Take the 2-minute tour ×
Stack Overflow is a question and answer site for professional and enthusiast programmers. It's 100% free, no registration required.

This question already has an answer here:

#include<stdio.h>
#include<unistd.h>
#include<sys/types.h>
#include<sys/stat.h>
#include<fcntl.h>
#include<errno.h>
int main()
{
   printf("abcd");
   fork ();
   printf("pqrs\n");
   return 0;
}

This program gives the output as follows:

abcdpqrs
abcdpqrs

But how is it possible? Shouldn't it be:

abcdpqrs
pqrs
share|improve this question

marked as duplicate by Mat, Celada, Blue Moon, Daniel Fischer, Graviton Feb 25 '13 at 3:47

This question has been asked before and already has an answer. If those answers do not fully address your question, please ask a new question.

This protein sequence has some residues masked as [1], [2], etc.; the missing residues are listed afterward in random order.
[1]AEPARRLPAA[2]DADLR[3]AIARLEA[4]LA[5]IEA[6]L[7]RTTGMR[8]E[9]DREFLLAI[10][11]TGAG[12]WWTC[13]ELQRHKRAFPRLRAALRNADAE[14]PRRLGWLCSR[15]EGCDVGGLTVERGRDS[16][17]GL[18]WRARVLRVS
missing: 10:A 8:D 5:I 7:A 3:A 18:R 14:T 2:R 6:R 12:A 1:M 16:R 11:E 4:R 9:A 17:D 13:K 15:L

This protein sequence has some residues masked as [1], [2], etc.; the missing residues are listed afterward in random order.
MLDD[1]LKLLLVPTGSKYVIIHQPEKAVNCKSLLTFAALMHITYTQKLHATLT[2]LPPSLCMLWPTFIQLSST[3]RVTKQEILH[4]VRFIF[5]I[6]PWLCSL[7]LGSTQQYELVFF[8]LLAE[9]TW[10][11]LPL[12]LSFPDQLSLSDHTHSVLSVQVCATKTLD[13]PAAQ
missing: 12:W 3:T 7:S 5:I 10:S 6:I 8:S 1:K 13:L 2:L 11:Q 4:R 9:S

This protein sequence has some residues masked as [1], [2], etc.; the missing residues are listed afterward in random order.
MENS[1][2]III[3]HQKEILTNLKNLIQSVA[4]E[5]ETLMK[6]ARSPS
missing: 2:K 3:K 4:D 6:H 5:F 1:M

2 Answers 2

No

it's because fork also copies the datastructure used in printf, holding the buffer to be printed out.

If you fork the program, the buffer is not flushed.

share|improve this answer
    
Thanks a lot!!! –  Nikhil Feb 17 '13 at 15:57

printf does not necessarily flush stdout immediately, so what happens is that "abcd" is buffered until next output is executed. Since later both "sides" of the fork do the output, both will also flush out the "abcd".

To make it work the way you're probably guessing it would, try flushing manually;

int main()
{

   printf("abcd");
   fflush(stdout);
   fork ();
   printf("pqrs\n");
   return 0;
}

$ ./a.out 
abcdpqrs
pqrs
share|improve this answer
    
Thanks a lott!! –  Nikhil Feb 17 '13 at 15:57

Not the answer you're looking for? Browse other questions tagged or ask your own question.